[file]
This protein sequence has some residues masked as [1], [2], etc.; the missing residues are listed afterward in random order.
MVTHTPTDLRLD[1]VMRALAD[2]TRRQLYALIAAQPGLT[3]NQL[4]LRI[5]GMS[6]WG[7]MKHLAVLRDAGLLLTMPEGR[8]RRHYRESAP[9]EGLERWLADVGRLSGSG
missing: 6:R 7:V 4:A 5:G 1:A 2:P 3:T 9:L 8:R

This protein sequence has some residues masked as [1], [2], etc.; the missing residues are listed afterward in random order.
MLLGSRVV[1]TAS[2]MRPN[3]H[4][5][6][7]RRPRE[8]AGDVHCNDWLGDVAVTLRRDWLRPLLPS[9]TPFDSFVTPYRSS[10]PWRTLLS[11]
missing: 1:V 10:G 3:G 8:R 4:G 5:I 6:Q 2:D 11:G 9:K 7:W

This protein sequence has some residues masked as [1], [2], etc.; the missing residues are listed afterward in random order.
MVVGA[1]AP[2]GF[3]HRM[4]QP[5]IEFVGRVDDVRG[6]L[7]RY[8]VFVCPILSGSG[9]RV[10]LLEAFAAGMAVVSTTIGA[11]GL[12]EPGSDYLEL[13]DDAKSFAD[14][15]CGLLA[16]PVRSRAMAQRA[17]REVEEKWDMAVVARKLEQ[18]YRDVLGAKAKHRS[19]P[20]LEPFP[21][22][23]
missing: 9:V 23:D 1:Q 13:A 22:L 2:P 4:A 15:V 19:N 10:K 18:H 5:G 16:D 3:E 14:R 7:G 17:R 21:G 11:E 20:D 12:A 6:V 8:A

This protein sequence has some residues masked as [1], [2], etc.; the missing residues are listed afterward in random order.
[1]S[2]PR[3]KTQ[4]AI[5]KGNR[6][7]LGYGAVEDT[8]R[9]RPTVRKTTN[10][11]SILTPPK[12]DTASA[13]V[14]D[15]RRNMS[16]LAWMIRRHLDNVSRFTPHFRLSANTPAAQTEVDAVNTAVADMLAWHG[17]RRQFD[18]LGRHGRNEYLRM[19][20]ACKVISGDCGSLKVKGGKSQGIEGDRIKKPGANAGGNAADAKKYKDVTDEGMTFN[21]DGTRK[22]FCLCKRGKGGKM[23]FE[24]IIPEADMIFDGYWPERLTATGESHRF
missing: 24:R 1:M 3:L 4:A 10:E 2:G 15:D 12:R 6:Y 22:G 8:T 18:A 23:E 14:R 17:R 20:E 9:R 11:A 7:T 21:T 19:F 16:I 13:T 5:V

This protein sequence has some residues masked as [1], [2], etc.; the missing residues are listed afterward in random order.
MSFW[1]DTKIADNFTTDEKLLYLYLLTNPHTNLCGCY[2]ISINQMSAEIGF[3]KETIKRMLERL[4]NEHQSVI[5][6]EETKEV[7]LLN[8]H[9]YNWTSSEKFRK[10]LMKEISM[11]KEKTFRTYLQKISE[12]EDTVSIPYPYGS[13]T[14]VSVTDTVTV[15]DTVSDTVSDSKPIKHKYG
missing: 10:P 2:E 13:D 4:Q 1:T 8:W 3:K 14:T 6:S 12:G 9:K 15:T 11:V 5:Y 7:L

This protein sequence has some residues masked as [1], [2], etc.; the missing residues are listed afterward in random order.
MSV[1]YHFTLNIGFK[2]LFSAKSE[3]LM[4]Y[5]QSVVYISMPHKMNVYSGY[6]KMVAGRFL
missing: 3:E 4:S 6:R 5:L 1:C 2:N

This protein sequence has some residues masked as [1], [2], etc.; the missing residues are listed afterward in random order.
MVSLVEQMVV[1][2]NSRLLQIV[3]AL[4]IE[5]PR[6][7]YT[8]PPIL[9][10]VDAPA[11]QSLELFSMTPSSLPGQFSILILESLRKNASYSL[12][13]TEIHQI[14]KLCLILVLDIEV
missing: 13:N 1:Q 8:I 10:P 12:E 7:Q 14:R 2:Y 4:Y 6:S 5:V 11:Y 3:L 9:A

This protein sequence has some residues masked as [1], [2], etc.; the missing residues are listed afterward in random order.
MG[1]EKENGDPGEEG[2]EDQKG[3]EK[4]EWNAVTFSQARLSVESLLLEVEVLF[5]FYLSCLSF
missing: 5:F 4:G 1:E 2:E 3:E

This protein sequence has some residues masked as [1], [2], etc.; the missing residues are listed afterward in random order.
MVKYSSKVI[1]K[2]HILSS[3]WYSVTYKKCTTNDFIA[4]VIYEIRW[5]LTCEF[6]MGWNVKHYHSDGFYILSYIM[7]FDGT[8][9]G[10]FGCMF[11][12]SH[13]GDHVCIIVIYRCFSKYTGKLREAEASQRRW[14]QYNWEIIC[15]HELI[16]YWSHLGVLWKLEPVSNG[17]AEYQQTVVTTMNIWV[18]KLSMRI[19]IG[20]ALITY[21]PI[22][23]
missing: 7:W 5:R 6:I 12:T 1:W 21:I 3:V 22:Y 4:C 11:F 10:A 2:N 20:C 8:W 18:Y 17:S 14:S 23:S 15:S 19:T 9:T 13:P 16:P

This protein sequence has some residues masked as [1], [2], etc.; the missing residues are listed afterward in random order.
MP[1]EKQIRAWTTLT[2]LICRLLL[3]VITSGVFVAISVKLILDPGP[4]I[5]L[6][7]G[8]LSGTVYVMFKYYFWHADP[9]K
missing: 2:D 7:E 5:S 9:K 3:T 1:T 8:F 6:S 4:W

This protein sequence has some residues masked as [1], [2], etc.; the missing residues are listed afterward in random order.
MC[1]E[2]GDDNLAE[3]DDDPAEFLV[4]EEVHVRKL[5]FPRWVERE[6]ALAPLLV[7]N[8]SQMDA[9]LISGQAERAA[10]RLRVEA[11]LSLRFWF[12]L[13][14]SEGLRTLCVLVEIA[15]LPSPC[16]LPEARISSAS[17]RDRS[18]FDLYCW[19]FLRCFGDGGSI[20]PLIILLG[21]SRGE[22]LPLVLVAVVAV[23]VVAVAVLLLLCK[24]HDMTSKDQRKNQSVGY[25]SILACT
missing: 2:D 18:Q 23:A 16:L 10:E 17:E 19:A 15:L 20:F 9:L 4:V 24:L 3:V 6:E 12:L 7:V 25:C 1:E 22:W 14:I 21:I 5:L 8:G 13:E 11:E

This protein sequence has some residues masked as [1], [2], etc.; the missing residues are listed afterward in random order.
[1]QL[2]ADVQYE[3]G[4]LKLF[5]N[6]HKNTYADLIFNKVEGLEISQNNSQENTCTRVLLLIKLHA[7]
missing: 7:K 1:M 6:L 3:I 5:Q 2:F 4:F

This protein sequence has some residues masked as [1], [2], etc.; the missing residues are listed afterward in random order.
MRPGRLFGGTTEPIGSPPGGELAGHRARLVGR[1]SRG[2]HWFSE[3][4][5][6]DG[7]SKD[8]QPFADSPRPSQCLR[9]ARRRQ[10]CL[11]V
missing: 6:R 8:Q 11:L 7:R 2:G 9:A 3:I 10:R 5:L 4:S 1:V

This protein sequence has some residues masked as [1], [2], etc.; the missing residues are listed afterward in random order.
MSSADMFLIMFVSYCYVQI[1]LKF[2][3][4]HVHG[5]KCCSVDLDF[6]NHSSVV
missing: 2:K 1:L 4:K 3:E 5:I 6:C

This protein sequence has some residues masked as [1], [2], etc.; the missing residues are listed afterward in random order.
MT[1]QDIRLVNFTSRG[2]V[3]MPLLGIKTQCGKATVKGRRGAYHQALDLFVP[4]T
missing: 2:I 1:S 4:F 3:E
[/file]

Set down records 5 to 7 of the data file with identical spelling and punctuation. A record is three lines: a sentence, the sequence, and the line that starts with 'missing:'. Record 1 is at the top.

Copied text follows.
This protein sequence has some residues masked as [1], [2], etc.; the missing residues are listed afterward in random order.
MSFW[1]DTKIADNFTTDEKLLYLYLLTNPHTNLCGCY[2]ISINQMSAEIGF[3]KETIKRMLERL[4]NEHQSVI[5][6]EETKEV[7]LLN[8]H[9]YNWTSSEKFRK[10]LMKEISM[11]KEKTFRTYLQKISE[12]EDTVSIPYPYGS[13]T[14]VSVTDTVTV[15]DTVSDTVSDSKPIKHKYG
missing: 10:P 2:E 13:D 4:Q 1:T 8:W 3:K 14:T 6:S 12:G 9:K 15:T 11:V 5:Y 7:L

This protein sequence has some residues masked as [1], [2], etc.; the missing residues are listed afterward in random order.
MSV[1]YHFTLNIGFK[2]LFSAKSE[3]LM[4]Y[5]QSVVYISMPHKMNVYSGY[6]KMVAGRFL
missing: 3:E 4:S 6:R 5:L 1:C 2:N

This protein sequence has some residues masked as [1], [2], etc.; the missing residues are listed afterward in random order.
MVSLVEQMVV[1][2]NSRLLQIV[3]AL[4]IE[5]PR[6][7]YT[8]PPIL[9][10]VDAPA[11]QSLELFSMTPSSLPGQFSILILESLRKNASYSL[12][13]TEIHQI[14]KLCLILVLDIEV
missing: 13:N 1:Q 8:I 10:P 12:E 7:Q 14:R 2:Y 4:Y 6:S 5:V 11:Y 3:L 9:A